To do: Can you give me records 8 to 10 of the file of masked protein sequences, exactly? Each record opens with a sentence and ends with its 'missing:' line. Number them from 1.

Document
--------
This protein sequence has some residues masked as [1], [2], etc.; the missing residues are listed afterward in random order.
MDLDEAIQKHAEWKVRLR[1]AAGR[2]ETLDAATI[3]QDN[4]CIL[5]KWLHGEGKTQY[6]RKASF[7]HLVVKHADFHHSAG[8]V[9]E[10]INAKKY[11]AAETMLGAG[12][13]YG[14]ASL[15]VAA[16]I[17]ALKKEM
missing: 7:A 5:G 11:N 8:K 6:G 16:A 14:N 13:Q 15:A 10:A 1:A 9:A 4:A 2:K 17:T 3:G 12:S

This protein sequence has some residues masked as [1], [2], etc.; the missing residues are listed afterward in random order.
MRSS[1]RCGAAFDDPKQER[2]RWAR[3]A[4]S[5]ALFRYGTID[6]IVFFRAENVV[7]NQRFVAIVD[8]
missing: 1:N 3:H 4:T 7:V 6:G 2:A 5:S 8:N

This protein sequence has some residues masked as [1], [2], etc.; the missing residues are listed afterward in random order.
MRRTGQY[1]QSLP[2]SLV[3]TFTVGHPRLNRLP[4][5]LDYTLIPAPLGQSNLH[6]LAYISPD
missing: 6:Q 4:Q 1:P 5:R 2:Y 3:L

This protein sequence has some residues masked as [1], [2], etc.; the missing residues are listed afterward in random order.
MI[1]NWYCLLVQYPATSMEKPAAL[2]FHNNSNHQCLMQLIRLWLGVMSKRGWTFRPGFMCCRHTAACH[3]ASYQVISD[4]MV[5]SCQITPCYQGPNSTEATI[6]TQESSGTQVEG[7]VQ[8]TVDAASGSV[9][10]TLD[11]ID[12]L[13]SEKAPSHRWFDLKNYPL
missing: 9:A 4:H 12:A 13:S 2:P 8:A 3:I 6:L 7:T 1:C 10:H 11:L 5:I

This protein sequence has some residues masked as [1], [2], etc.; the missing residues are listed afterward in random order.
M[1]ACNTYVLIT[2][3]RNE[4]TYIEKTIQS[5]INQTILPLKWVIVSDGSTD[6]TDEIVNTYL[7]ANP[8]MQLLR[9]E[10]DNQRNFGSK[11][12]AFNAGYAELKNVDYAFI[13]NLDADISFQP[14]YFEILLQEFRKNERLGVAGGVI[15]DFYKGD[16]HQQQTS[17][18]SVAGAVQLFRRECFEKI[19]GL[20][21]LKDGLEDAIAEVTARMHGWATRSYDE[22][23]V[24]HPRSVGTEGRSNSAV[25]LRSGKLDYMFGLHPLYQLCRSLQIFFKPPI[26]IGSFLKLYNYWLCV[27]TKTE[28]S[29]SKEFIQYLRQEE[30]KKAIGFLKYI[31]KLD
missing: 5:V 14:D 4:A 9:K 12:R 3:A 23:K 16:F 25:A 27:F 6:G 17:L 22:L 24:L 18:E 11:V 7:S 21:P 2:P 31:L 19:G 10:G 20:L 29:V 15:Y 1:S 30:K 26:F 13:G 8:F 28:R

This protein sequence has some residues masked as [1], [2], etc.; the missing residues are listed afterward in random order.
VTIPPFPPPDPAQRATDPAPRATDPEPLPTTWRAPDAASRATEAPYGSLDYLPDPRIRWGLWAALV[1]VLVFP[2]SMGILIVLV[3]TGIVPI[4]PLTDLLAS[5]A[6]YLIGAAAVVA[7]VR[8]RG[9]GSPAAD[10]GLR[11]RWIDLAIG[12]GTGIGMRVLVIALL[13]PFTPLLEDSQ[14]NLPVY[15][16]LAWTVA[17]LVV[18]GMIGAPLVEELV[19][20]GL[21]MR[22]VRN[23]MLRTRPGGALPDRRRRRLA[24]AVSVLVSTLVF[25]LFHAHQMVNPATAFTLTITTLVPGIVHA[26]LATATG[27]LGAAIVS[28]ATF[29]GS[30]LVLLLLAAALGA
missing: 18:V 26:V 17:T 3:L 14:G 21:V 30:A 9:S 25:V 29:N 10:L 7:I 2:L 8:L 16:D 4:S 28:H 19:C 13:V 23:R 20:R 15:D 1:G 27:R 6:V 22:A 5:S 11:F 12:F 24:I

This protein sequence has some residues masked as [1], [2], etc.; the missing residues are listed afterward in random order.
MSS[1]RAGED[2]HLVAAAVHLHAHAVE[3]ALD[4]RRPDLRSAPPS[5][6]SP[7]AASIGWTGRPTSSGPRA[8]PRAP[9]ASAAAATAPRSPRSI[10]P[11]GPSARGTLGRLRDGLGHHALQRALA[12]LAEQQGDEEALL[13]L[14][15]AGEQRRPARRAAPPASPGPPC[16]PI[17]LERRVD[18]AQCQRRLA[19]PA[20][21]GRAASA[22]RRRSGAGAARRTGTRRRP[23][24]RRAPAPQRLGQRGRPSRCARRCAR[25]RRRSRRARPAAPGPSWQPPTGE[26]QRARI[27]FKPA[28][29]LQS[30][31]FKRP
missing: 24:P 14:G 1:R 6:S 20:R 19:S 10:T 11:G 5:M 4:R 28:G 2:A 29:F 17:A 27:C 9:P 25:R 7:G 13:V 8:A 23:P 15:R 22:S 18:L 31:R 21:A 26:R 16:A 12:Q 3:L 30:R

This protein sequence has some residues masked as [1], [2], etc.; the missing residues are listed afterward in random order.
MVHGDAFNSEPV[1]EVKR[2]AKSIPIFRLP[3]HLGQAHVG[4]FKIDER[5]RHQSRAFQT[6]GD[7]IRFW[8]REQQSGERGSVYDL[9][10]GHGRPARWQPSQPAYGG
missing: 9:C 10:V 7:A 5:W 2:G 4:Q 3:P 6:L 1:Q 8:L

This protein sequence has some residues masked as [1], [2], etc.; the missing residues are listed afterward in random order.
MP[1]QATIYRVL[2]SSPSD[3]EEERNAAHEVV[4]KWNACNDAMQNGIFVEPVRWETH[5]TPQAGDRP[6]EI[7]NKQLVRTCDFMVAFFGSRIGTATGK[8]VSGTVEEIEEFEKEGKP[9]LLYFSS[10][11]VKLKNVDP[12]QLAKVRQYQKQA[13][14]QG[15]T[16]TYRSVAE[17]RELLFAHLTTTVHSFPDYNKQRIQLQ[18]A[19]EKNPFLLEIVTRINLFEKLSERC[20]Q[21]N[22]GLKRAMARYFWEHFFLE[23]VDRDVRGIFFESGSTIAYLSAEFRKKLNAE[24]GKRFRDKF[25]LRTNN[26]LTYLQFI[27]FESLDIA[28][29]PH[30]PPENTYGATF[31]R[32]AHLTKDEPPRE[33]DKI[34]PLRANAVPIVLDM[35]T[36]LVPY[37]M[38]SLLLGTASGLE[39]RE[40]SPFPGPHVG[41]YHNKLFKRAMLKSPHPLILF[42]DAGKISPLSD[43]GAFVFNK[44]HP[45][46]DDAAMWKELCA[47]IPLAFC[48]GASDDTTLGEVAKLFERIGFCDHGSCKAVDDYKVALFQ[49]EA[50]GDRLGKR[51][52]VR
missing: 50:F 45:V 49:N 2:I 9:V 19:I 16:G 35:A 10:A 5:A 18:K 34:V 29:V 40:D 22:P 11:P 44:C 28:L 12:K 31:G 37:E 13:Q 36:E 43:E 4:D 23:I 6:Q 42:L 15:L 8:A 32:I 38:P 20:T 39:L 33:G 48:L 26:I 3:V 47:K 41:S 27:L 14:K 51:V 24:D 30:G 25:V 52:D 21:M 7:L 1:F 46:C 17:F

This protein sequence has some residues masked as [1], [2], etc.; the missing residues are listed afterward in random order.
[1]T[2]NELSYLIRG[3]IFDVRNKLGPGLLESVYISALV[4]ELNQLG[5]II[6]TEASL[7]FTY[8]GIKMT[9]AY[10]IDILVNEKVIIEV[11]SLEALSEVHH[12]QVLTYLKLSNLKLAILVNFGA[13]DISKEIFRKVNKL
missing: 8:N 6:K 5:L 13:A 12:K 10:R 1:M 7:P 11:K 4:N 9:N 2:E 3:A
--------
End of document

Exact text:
This protein sequence has some residues masked as [1], [2], etc.; the missing residues are listed afterward in random order.
MVHGDAFNSEPV[1]EVKR[2]AKSIPIFRLP[3]HLGQAHVG[4]FKIDER[5]RHQSRAFQT[6]GD[7]IRFW[8]REQQSGERGSVYDL[9][10]GHGRPARWQPSQPAYGG
missing: 9:C 10:V 7:A 5:W 2:G 4:Q 3:P 6:L 1:Q 8:L

This protein sequence has some residues masked as [1], [2], etc.; the missing residues are listed afterward in random order.
MP[1]QATIYRVL[2]SSPSD[3]EEERNAAHEVV[4]KWNACNDAMQNGIFVEPVRWETH[5]TPQAGDRP[6]EI[7]NKQLVRTCDFMVAFFGSRIGTATGK[8]VSGTVEEIEEFEKEGKP[9]LLYFSS[10][11]VKLKNVDP[12]QLAKVRQYQKQA[13][14]QG[15]T[16]TYRSVAE[17]RELLFAHLTTTVHSFPDYNKQRIQLQ[18]A[19]EKNPFLLEIVTRINLFEKLSERC[20]Q[21]N[22]GLKRAMARYFWEHFFLE[23]VDRDVRGIFFESGSTIAYLSAEFRKKLNAE[24]GKRFRDKF[25]LRTNN[26]LTYLQFI[27]FESLDIA[28][29]PH[30]PPENTYGATF[31]R[32]AHLTKDEPPRE[33]DKI[34]PLRANAVPIVLDM[35]T[36]LVPY[37]M[38]SLLLGTASGLE[39]RE[40]SPFPGPHVG[41]YHNKLFKRAMLKSPHPLILF[42]DAGKISPLSD[43]GAFVFNK[44]HP[45][46]DDAAMWKELCA[47]IPLAFC[48]GASDDTTLGEVAKLFERIGFCDHGSCKAVDDYKVALFQ[49]EA[50]GDRLGKR[51][52]VR
missing: 50:F 45:V 49:N 2:I 9:V 19:I 16:G 35:A 10:A 5:A 18:K 34:V 29:V 40:D 22:P 11:P 44:C 28:L 12:K 31:G 37:E 13:Q 36:E 43:E 4:D 23:I 6:Q 42:L 15:L 8:A 32:I 38:P 20:T 39:L 33:G 48:L 26:I 3:V 47:K 41:S 27:L 14:K 51:V 24:D 30:G 25:V 52:D 21:M 7:L 1:F 46:C 17:F

This protein sequence has some residues masked as [1], [2], etc.; the missing residues are listed afterward in random order.
[1]T[2]NELSYLIRG[3]IFDVRNKLGPGLLESVYISALV[4]ELNQLG[5]II[6]TEASL[7]FTY[8]GIKMT[9]AY[10]IDILVNEKVIIEV[11]SLEALSEVHH[12]QVLTYLKLSNLKLAILVNFGA[13]DISKEIFRKVNKL
missing: 8:N 6:K 5:L 13:A 12:K 10:R 1:M 7:P 11:K 4:N 9:N 2:E 3:A